Date of Award
Doctor of Education (EdD)
Teaching & Learning
The purpose of this study was to determine the perceived value of principal transfer by examining and describing superintendent and principal perceptions of school division transfer processes and of anticipated and actual succession effects. Five superintendents and ten principals--the superintendent, one elementary principal, and one secondary principal from each of five of the ten metropolitan school divisions located in Winnipeg, Manitoba--were interviewed by the researcher. The superintendents described one of two general types of transfer used in moving principals--a long-term career/organizational development process and a short-term vacancy chain process. The principals reacted to these descriptions and gave their perceptions of the anticipated and actual effects. The responses of superintendents were compared with the responses of their principals in order to determine the amount of agreement that existed in their descriptions of transfer processes and the anticipated and actual effects of these transfers.
There was evidence of more agreement between superintendents and principals who were involved in the long-term career/organizational development process. There was general agreement that the principal transfers had been successful and that the optimum tenure for principals ordinarily should be seven or eight years. Agreements between the principals and their superintendents on the anticipated effects of the transfers ranged from moderate to very high. Both groups anticipated that positive effects would occur in the majority of anticipated effect areas. Agreements between the principals and their superintendents on the actual effects of the transfers ranged from low to high. Low agreements were reported for the actual effects on teacher job satisfaction and community relations. Moderate agreements were reported for the actual effects on principal personal and professional growth, student learning, and division principals (group morale, collegiality, and/or openness to increased mobility). Higher agreement was reported for the actual effects on principal job satisfaction.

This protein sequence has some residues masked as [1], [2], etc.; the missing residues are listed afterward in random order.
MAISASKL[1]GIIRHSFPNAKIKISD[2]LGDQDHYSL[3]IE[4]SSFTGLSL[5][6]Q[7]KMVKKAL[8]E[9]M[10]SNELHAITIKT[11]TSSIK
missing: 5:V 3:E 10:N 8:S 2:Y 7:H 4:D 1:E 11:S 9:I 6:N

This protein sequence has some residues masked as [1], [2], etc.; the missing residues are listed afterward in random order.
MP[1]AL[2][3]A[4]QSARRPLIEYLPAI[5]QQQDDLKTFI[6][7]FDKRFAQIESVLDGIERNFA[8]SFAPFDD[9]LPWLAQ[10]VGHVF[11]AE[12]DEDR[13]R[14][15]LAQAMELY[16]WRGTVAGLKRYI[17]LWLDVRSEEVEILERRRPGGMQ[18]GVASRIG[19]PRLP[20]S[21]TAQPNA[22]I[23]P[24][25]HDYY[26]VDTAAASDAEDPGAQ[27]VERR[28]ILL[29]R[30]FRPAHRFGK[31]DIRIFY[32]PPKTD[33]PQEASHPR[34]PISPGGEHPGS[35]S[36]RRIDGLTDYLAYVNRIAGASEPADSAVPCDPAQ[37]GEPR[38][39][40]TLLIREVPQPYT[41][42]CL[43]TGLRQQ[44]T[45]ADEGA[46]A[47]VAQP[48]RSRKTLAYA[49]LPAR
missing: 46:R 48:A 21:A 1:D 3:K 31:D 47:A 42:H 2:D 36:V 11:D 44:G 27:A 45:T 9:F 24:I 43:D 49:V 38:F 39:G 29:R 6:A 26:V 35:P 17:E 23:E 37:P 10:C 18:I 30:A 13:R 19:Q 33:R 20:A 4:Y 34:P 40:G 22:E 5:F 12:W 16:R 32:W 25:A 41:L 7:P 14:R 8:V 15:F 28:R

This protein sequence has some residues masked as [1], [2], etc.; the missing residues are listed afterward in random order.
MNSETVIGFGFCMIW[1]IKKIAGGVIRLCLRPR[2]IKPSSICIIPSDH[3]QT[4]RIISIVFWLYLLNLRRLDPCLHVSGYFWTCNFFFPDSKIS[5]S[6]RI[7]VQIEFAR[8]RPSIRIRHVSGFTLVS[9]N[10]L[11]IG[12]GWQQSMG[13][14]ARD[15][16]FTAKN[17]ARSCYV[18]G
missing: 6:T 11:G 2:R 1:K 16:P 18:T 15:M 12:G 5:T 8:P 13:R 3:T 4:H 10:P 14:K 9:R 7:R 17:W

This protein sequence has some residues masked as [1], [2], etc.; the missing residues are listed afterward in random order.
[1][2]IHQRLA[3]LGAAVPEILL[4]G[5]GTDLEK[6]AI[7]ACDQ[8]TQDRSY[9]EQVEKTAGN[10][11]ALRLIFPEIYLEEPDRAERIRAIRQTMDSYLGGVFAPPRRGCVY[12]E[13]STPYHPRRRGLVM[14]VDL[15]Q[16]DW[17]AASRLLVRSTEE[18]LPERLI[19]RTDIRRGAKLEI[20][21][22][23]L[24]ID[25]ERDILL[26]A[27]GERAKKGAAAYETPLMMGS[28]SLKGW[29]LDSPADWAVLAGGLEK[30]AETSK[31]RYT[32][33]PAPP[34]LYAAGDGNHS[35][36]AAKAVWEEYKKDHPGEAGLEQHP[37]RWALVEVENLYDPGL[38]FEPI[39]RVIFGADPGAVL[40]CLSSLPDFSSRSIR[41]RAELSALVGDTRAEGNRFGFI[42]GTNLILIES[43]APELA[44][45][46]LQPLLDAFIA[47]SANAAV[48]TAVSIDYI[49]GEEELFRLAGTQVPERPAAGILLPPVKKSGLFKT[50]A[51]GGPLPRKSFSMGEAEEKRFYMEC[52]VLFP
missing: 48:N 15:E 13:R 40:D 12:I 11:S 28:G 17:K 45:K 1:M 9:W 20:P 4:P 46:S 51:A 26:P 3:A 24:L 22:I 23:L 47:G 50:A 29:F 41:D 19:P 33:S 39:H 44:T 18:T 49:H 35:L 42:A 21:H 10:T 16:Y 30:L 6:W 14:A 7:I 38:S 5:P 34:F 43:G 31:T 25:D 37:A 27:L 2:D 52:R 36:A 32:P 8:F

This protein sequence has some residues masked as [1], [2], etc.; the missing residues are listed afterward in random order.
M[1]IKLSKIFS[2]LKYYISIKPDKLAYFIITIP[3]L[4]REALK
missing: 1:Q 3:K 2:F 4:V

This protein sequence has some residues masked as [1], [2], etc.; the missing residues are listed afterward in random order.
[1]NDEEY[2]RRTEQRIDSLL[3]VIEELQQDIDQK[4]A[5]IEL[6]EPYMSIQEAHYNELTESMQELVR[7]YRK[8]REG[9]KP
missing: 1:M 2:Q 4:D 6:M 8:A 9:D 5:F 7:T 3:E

This study has lent empirical support to the common sense notion that principal transfer can rejuvenate principals and/or renew the schools. However, consultation between principals and superintendents was a very important step in facilitating the transfer process and appeared to be essential for achieving the anticipated positive transfer effects.
Boese, Brian David, "Principal Transfer in Urban Manitoba School Divisions: Superintendent and Principal Perceptions of the Transfer Process and Its Intended and Actual Succession Effects" (1989). Theses and Dissertations. 822.